At least 48 Delta pilots have COVID-19
First, the Delta division of the Air Line Pilots Association (ALPA) reports that at least 48 Delta pilots have tested positive for COVID-19. Delta has about ~ 15,000 pilots, so that’s a significant number, but it’s not really surprising.
I imagine the reality is that many more pilots have it, but just haven’t been tested, given the risks associated with being an airline employee right now.
As the executive president of ALPA says, “We think the number is big enough, but we just don’t have the data, the company is hiding it.”
Delta accused of hiding COVID-19 cases from employees
Images have been leaked of preparations for a virtual “town hall” for Delta pilots, where you can see union leaders and Delta management discussing how best to deal with this situation.
The reason for this controversy is as follows:
- Delta executive ordered pilots tested positive for COVID-19 not to diagnose co-workers, including flight attendants
- Union representative said one of Delta’s chief pilots told other pilots that “it was not your job to tell people that you were infected”
This was brought to the attention of a Delta spokesperson, who said:
“We are aware of the video and the discussion in it and are watching – our first reading is that it does not correspond to our [Centers for Disease Control and Prevention]informed notification. ”
The company sent updated guidelines to pilots yesterday to notify employees when a co-worker is positive:
- Officers will identify and notify employees who have come into prolonged contact with anyone with symptoms of COVID-19
- They will notify employees up to 48 hours before the onset of symptoms, whereas previously they would only have informed employees on the day of
- “Extended contact” is defined as being within six feet for 10 continuous minutes
Here is the video of the alleged concealment:
Personally, I don’t know how outrageous this is – I’ll let you decide. I don’t know if they were telling employees that it was not their “job” to tell their colleagues because communication had to be done at a higher level, or if it was because they actually wanted hide it.
Will this ultimately lead to more unionization at Delta?
I don’t think it will be immediate, but I will put my prediction there right away – I think this whole situation will ultimately lead Delta flight attendants to vote to be unionized. Not this specific (alleged) concealment, but rather the overall impacts of COVID-19.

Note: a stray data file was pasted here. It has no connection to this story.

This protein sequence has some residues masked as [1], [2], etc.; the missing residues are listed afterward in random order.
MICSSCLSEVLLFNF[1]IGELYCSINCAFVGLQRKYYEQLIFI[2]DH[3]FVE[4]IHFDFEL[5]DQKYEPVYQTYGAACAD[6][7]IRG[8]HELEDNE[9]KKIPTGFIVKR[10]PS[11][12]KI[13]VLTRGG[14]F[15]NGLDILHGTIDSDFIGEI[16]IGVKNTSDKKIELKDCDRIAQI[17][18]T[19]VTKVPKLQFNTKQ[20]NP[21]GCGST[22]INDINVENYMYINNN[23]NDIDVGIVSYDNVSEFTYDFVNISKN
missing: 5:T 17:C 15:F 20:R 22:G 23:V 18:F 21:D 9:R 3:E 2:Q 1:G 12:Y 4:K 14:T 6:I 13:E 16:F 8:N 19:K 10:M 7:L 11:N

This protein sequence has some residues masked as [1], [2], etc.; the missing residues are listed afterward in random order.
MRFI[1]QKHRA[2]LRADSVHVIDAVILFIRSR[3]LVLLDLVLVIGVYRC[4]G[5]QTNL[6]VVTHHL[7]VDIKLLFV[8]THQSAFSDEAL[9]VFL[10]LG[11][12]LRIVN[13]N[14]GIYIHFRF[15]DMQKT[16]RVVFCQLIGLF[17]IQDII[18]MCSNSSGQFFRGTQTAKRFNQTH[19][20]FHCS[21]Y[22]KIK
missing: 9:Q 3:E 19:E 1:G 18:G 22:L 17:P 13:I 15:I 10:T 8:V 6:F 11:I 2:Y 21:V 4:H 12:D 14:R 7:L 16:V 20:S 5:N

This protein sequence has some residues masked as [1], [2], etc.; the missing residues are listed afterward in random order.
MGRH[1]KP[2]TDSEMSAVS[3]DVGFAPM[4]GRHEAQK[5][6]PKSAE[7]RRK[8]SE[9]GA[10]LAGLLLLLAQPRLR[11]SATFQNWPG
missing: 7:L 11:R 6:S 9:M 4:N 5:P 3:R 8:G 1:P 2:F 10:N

There is no doubt that Delta has used the corporate culture as a competitive advantage, and Delta front-line workers are overall more pleasant and customer-oriented than in the United States and the United States. United.
While Delta pilots are unionized, flight attendants are not. There have been all kinds of efforts to organize the Delta flight attendants, and they have failed. However, the votes that took place were tight. For example, in 2010, 9,544 flight attendants voted against unionization, while 9,216 flight attendants voted in favor of unionization.
I think that organizations trying to unionize Delta flight attendants will at some point make a few comments:
- This concealment and the lack of “protection” for flight attendants have
- The fact that flight attendants at Delta are not offered the same opportunities as flight attendants from other airlines when it comes to paid leave; Delta only offers flight attendants unpaid leave, while airlines such as American offer flight attendants paid leave options.
- Delta has long used profit sharing as a competitive advantage, although I imagine there will not be many in the next two years
To be clear, I am not saying that I am for or against Delta flight attendants who are unionized. I rather believe that, given that Delta flight attendants have been 50/50 on unionization in the past, I think it could push them over the edge when the next unionization efforts arrive.
It’s hard to know for sure how much hiding there really is here. I can appreciate the management concept having a system by which employees are put in contact regarding contact with those who have tested positive for COVID-19. It seems more reliable than putting a burden on each employee.
The benefit of this article is twofold – it is quite significant that a minimum of 48 (and probably many more) Delta pilots have tested positive for COVID-19. Also – I’m just betting now – I think Delta flight attendants can be unionized soon after things start to return to normal (ish).